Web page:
St Andrews: Home of independence?
Crucial seeds of the Scottish independence movement were sown by a flamboyant American living in St Andrews in the 1930s, according to a Scottish literary expert.
Professor Robert Crawford, of the University of St Andrews, has suggested that wealthy New Yorker James Huntington Whyte developed the most compelling theory of modern Scottish nationalism.
In a new book on Scottish independence, Professor Crawford argues that the Yes Scotland campaign owes its provenance to a literary eccentric whose behaviour in pre-war Fife was so avant-garde, local people believed him to be a spy.
Described as being ‘way ahead of his time’, Whyte was among the first to argue that Scotland should be a ‘free country’ but to avoid the ‘frantic insularity of the Fascists’.
Professor Crawford says that Whyte wrote sophisticated editorials on the subject in his literary magazine ‘The Modern Scot’, which published the work of many Scottish nationalist writers.
The well-known St Andrews poet, teacher and critic makes the claim in his new book, Bannockburns: Scottish Independence and Literary Imagination.
Professor Crawford explained, “Maybe in part because Whyte was a Jewish American, he was very aware of what was happening in Hitler’s Germany and Mussolini’s Italy. His Scottish nationalism championed what he called ‘political pluralism’.
“He argued that Scotland was a distinct nation and should be ‘a free country like Norway’. But he was sure that even the most eager Scot Nats ‘should not like to see our fellow-countrymen imitating the frantic insularity of the Fascists or the Hitlerites.’”
Originally known as James Dreicer, the wealthy New Yorker came from a family which owned property on Fifth Avenue. Dreicer moved to St Andrews in the thirties with his male partner, art critic and St Andrews graduate John Tonge.
As James H. Whyte, he went on to edit the most brilliant literary magazine in mid-twentieth-century Scotland.
Professor Crawford continued, “Although his widowed mother had married a Scotsman who went on to become a Unionist Tory MP, James was no Tory Unionist. Publishing Hugh MacDiarmid and other Scottish nationalist writers, he made St Andrews a centre for avant-garde writing and radical politics.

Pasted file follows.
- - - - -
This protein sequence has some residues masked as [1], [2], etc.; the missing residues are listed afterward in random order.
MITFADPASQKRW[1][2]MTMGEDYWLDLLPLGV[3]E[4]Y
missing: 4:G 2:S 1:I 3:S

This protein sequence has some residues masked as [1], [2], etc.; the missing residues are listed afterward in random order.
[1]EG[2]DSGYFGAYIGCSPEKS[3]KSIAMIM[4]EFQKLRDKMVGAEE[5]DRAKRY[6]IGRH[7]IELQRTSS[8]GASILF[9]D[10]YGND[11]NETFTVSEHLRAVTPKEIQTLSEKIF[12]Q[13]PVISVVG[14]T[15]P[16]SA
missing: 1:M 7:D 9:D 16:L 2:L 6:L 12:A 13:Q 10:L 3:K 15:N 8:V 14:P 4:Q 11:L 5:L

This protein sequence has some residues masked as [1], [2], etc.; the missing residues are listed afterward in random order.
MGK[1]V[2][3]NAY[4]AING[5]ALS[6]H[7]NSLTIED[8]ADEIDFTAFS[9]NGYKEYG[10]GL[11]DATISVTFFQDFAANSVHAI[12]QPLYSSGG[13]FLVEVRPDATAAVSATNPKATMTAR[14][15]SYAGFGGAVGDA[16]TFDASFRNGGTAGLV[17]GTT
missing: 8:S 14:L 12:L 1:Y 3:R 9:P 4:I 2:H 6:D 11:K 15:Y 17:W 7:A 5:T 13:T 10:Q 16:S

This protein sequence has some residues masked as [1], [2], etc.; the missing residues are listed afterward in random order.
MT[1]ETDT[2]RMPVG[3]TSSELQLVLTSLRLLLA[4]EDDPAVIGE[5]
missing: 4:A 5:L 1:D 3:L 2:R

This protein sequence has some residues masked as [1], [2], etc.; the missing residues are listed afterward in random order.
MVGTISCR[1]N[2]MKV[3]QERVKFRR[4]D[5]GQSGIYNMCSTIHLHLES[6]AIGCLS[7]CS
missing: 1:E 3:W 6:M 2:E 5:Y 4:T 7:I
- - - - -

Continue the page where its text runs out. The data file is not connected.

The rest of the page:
“His behaviour and ideas scandalised local people. They suspected that this flamboyant and brilliant bisexual American who drove round Fife in a swanky foreign car – some say a Mercedes, others a Bugatti – might be a spy.”
Whyte’s magazine, The Modern Scot, published many of the twentieth century’s great writers – from Franz Kafka to W. H. Auden and Hugh MacDiarmid. And in the magazine’s sophisticated editorials Whyte set out his theory of a modern Scottish nationalism.
Professor Crawford continued, “Whyte, a gay or bisexual man from a Jewish family, knew the dangers of persecution. He knew, too, that modern Scottish nationalism had to be open and pluralist. However derided by 1930s St Andreans in the town and the University, in many ways he was ahead of his time.”
In his new book, Professor Crawford also reveals that a 1969 guide book’s description of St Andrews as a ‘Headquarters of Militant Nationalism’, isn’t as far-fetched as it may seem.
In a lecture in St Andrews this Friday (31 January),Professor Crawford will argue that Whyte’s legacy remained alive in St Andrews right up to the days when Alex Salmond, now Scotland’s First Minister, was a student in the 1970s.
Crawford, Professor of Modern Scottish Literature at the University of St Andrews, will suggest ways in which Whyte’s legacies shaped local and national politics in Scotland.
The lecture will also discuss other St Andrews figures, such as Alex Salmond’s university tutor Geoffrey Barrow, biographer of Robert the Bruce and the great modern historian of Bannockburn. The lecture will show the influence these writers have had on today’s ideas about Scottish independence.
Robert Crawford’s new book Bannockburns: Scottish Independence and Literary Imagination, 1314-2014 is published in paperback by Edinburgh University Press this month.
His public lecture, ‘“Headquarters of Militant Nationalism”: St Andrews, Literature, and Scottish Independence from The Modern Scot to Alex Salmond’, will be given in Lecture Theatre B of St Andrews University’s School of Physics and Astronomy at 8pm on Friday 31 January.
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